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J Biol Chem. 2008 Jul 18;283(29):20523-34. doi: 10.1074/jbc.M803021200. Epub 2008 May 22.

Rett syndrome-causing mutations in human MeCP2 result in diverse structural changes that impact folding and DNA interactions.

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  • 1Department of Biology, Program in Molecular and Cellular Biology, University of Massachusetts, Amherst, MA 01003, USA.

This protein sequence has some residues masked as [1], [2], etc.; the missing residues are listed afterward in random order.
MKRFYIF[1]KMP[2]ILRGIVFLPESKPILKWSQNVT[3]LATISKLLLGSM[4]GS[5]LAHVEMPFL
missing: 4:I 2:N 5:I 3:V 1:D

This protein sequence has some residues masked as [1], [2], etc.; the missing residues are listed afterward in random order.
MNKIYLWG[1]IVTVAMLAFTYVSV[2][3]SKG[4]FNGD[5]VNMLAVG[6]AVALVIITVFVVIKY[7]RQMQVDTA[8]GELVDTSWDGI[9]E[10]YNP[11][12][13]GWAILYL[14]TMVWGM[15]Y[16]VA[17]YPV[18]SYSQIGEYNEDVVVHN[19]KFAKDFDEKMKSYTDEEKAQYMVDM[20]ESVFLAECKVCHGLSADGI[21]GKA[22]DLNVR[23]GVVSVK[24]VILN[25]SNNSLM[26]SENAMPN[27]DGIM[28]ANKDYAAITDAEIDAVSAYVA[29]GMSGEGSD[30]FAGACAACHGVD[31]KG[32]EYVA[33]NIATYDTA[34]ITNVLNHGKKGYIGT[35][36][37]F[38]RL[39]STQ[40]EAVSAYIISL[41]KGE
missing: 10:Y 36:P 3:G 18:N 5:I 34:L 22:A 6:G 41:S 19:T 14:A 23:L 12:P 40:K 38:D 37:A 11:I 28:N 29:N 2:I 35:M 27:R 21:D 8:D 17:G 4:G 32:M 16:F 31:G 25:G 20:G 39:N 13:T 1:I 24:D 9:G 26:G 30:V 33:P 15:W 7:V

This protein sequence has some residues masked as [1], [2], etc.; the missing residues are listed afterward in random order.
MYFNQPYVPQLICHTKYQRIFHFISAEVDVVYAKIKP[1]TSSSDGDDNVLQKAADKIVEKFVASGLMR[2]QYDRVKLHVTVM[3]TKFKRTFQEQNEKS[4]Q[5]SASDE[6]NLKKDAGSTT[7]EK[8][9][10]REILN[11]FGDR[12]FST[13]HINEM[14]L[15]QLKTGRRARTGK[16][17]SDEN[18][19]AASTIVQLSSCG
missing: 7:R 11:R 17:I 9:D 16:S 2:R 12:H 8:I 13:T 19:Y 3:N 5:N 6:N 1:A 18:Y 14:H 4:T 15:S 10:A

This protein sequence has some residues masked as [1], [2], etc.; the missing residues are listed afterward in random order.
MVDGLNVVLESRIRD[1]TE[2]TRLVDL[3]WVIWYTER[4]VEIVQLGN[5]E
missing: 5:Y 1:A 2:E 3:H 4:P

Most cases of Rett syndrome (RTT) are caused by mutations in the methylated DNA-binding protein, MeCP2. Here, we have shown that frequent RTT-causing missense mutations (R106W, R133C, F155S, T158M) located in the methylated DNA-binding domain (MBD) of MeCP2 have profound and diverse effects on its structure, stability, and DNA-binding properties. Fluorescence spectroscopy, which reports on the single tryptophan in the MBD, indicated that this residue is strongly protected from the aqueous environment in the wild type but is more exposed in the R133C and F155S mutations. In the mutant proteins R133C, F155S, and T158M, the thermal stability of the domain was strongly reduced. Thermal stability of the wild-type protein was increased in the presence of unmethylated DNA and was further enhanced by DNA methylation. DNA-induced thermal stability was also seen, but to a lesser extent, in each of the mutant proteins. Circular dichroism (CD) of the MBD revealed differences in the secondary structure of the four mutants. Upon binding to methylated DNA, the wild type showed a subtle but reproducible increase in alpha-helical structure, whereas the F155S and R106W did not acquire secondary structure with DNA. Each of the mutant proteins studied is unique in terms of the properties of the MBD and the structural changes induced by DNA binding. For each mutation, we examined the extent to which the magnitude of these differences correlated with the severity of RTT patient symptoms.

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